Dropbox has been named a leader by Gartner in their 2016 Enterprise File Sharing and Synchronization Magic Quadrant. Gartner sees them behind the clear leaders Box and Citrix.
Gartner sees increasing foot print of Dropbox in Enterprises that was achieved in only two years, which is quite some success. They praise the consumer style user interface used for enterprises, which makes user adoption easy. Scalability is another asset. A healthy development eco system and ongoing improvements on the security frontier are rounding off the good picture that Gartner has of Dropbox.
On the caution side we see that there still is not enough done for enterprise grade security and that the location of data storage is still a problem – albeit now increased to cover the EU.
A big gap is integration in business systems, a smaller one the focus on public cloud.
This is a good achievement for Dropbox, as the market place is also covered by gorillas like Microsoft and Google, for which File Sharing and Synchronization is part of something bigger; they are offering stronger collaboration tools and -functionality and, especially in the case of Microsoft, an overall deep integration of business productivity, -collaboration and -applications.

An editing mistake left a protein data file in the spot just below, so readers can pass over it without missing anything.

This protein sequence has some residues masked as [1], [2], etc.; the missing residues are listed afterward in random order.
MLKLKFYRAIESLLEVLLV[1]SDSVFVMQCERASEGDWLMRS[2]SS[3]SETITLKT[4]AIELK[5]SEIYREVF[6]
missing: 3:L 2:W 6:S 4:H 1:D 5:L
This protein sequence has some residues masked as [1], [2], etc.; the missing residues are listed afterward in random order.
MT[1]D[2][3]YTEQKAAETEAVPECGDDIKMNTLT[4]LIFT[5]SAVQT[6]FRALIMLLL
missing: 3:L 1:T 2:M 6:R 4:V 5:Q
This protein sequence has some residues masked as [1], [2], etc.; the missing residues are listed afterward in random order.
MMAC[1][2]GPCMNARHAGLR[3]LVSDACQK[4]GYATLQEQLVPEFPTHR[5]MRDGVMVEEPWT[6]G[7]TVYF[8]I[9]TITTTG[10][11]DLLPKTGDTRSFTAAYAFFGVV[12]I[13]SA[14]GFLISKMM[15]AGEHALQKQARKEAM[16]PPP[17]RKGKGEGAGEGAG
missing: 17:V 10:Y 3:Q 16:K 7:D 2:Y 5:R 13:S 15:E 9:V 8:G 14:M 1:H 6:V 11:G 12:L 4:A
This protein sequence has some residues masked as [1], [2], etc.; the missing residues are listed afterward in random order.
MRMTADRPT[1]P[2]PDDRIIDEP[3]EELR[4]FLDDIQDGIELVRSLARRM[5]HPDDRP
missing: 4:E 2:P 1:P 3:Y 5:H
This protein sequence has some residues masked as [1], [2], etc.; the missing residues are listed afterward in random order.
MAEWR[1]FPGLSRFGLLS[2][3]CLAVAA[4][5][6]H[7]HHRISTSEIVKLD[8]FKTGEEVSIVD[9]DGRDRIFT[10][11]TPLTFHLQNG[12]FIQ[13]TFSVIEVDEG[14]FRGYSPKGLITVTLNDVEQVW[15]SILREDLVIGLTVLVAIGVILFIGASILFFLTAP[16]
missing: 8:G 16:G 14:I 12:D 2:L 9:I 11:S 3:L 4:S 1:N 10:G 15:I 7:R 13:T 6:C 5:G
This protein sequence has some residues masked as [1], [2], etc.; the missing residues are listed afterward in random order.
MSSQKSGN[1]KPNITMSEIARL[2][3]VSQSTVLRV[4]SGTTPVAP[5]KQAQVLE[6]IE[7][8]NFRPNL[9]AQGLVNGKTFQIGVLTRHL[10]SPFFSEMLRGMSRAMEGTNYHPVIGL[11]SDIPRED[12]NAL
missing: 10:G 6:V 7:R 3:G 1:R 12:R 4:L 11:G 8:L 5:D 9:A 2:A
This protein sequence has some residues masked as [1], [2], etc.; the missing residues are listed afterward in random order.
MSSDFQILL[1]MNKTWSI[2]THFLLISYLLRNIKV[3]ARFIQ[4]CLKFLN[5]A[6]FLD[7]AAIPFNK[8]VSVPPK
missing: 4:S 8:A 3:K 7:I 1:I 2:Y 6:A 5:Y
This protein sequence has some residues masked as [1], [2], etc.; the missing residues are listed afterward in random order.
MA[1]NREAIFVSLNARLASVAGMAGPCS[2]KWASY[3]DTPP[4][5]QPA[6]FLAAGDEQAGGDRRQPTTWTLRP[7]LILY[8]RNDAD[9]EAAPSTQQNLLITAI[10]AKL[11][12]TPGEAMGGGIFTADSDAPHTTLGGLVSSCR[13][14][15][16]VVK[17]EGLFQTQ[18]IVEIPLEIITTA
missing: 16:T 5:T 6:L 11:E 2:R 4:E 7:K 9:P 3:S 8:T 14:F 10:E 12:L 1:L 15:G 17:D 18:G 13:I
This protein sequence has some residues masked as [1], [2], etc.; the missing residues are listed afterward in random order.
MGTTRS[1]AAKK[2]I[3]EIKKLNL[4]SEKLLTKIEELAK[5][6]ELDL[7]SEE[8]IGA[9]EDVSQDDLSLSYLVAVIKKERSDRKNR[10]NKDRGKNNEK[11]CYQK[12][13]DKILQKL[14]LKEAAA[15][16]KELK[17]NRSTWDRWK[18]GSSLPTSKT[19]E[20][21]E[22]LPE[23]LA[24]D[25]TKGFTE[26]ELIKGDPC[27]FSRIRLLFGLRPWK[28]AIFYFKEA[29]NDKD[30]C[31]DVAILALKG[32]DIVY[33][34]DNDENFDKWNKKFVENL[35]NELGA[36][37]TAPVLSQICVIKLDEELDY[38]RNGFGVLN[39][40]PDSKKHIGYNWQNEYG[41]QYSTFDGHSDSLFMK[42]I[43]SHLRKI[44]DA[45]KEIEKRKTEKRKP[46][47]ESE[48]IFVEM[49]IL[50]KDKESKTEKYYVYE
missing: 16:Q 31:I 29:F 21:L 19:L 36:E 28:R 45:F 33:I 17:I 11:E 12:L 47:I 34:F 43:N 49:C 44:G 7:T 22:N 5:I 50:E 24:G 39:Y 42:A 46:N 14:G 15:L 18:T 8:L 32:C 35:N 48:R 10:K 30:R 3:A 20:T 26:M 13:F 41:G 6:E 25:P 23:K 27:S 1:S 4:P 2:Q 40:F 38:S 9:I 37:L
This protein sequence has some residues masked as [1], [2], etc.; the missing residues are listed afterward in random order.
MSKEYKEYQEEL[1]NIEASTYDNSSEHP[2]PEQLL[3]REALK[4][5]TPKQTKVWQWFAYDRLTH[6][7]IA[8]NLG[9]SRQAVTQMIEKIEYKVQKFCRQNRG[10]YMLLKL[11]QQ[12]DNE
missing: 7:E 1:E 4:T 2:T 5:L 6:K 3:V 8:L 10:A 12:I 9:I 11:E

And EFSS is a part of something bigger.
It is part of the foundation of efficient collaboration inside a business and with business partners. This is also evidenced by other business application vendors than Microsoft offering EFSS functionality, including SAP and Salesforce.
The strength of Dropbox lie in its user interface with its consumer roots and the efficiency of its synchronization.
However, Dropbox is in a tight spot. There are many vendors in this space and differentiation is an issue. And user interfaces as well as efficient synchronization are rather table stakes than lasting differentiators. Data storage only in the US and Germany is are not enough. In cooperation with AWS more should be possible. Additionally, many of the collaboration features are already made part of office applications itself. Then there is the topic of enterprise search including indexing of document content, too.
And Microsoft Office is almost ubiquitous.
Gartner sees a focus on cloud deployments and lacking business application integration as a problem. I do not see the public cloud as that big a problem as the industry trend leads there, anyways, and as security certifications are gained.
Not having deep integrations into important business applications is a problem that needs to be addressed – and urgently.
The mentioned strengths, the API and wide range of developer partners offer some degree of protection. This buys some time for getting serious integrations into leading business applications in place. It remains to be seen whether this is enough.